Biden, however, added that there is evidence Putin is “beefing up” his forces in the Donbas area of Ukraine.
What Moscow is saying: Kremlin spokesperson Dmitry Peskov said earlier on Thursday before Biden spoke that Moscow finds it worrisome that the US allegedly lacks understanding of Moscow’s decision-making process, Russian state news agency TASS reported.
Dismissing comments from the US on Wednesday that Putin is being misinformed by his advisers, the Kremlin said it regrets that its style of work remains unclear to Washington, and such “misunderstanding” results in “careless decisions that have very bad consequences,” Peskov said, according to TASS.
CNN’s Zahra Ullah contributed reporting to this post.
A bus convoy for the evacuation of civilians was moving toward Mariupol, the head of the Donetsk regional military administration said Thursday.
However, it was unclear when the vehicles would reach the besieged city, the official revealed.
“The process of evacuation is ongoing,” said Pavlo Kyrylenko in a televised briefing. “We will understand how they are progressing closer to midnight tonight. The evacuation convoy has passed Vasylivka. It’s difficult to forecast now whether the convoys will reach Mariupol or its seaside. As far as we understand, the convoys are now in Berdiansk. But the enemy has made everything to make it impossible to keep in touch with the convoy in Berdiansk.”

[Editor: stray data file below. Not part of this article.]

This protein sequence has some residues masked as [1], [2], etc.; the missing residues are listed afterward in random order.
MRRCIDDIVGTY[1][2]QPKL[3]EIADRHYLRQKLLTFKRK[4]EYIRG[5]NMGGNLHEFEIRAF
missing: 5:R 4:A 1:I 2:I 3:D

Kyrylenko noted that shelling had intensified elsewhere in the region, particularly along the frontline.
“It has increased in geometrical progression,” he said. “It’s hard to differentiate day from night shelling because they are constant.”
“We are conducting some fortification of positions in the south and north directions in order to not just withstand the enemy,, but to defeat them. But now I see not just regrouping of the enemy — this is my subjective opinion — but it seems to me, based on the information that I receive, that there might be more professional servicemen coming in for the enemy to succeed at least in some directions. From what we see, looks like they are re-formatting their groups and relocating their troops in the Donetsk region suburbs.”
The Russian military has said it will be refocusing its military efforts in Ukraine’s eastern Donbas region.